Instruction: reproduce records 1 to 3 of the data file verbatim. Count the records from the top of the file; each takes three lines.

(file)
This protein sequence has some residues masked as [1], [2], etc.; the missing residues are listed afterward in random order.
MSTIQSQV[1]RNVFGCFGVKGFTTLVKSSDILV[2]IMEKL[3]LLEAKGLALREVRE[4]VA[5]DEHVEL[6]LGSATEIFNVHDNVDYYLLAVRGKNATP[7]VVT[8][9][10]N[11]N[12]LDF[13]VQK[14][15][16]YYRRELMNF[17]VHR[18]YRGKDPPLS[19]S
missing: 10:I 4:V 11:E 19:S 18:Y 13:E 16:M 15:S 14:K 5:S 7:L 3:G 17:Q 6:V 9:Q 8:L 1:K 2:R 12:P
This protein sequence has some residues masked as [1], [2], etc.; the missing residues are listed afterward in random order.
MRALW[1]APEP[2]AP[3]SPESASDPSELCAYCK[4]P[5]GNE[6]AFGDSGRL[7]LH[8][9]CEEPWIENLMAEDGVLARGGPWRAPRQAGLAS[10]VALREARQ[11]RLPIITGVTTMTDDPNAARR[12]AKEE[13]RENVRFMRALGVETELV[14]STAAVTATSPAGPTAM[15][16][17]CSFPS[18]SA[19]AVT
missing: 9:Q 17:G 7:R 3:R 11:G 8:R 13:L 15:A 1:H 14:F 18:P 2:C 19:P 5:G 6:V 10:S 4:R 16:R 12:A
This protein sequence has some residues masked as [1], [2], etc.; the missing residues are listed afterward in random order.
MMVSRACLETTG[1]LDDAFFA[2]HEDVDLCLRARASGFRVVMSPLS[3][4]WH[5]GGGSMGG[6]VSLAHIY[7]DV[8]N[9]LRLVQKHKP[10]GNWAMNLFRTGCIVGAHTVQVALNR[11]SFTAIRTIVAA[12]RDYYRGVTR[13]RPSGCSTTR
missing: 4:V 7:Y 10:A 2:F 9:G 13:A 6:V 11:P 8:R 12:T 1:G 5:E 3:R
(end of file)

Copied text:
This protein sequence has some residues masked as [1], [2], etc.; the missing residues are listed afterward in random order.
MSTIQSQV[1]RNVFGCFGVKGFTTLVKSSDILV[2]IMEKL[3]LLEAKGLALREVRE[4]VA[5]DEHVEL[6]LGSATEIFNVHDNVDYYLLAVRGKNATP[7]VVT[8][9][10]N[11]N[12]LDF[13]VQK[14][15][16]YYRRELMNF[17]VHR[18]YRGKDPPLS[19]S
missing: 10:I 4:V 11:E 19:S 18:Y 13:E 16:M 15:S 14:K 5:S 7:L 3:G 17:Q 6:V 9:Q 8:L 1:K 2:R 12:P
This protein sequence has some residues masked as [1], [2], etc.; the missing residues are listed afterward in random order.
MRALW[1]APEP[2]AP[3]SPESASDPSELCAYCK[4]P[5]GNE[6]AFGDSGRL[7]LH[8][9]CEEPWIENLMAEDGVLARGGPWRAPRQAGLAS[10]VALREARQ[11]RLPIITGVTTMTDDPNAARR[12]AKEE[13]RENVRFMRALGVETELV[14]STAAVTATSPAGPTAM[15][16][17]CSFPS[18]SA[19]AVT
missing: 9:Q 17:G 7:R 3:R 11:G 8:R 13:L 15:A 1:H 14:F 18:P 2:C 19:P 5:G 6:V 10:S 4:R 16:R 12:A
This protein sequence has some residues masked as [1], [2], etc.; the missing residues are listed afterward in random order.
MMVSRACLETTG[1]LDDAFFA[2]HEDVDLCLRARASGFRVVMSPLS[3][4]WH[5]GGGSMGG[6]VSLAHIY[7]DV[8]N[9]LRLVQKHKP[10]GNWAMNLFRTGCIVGAHTVQVALNR[11]SFTAIRTIVAA[12]RDYYRGVTR[13]RPSGCSTTR
missing: 4:V 7:Y 10:A 2:F 9:G 13:A 6:V 11:P 8:R 12:T 1:G 5:E 3:R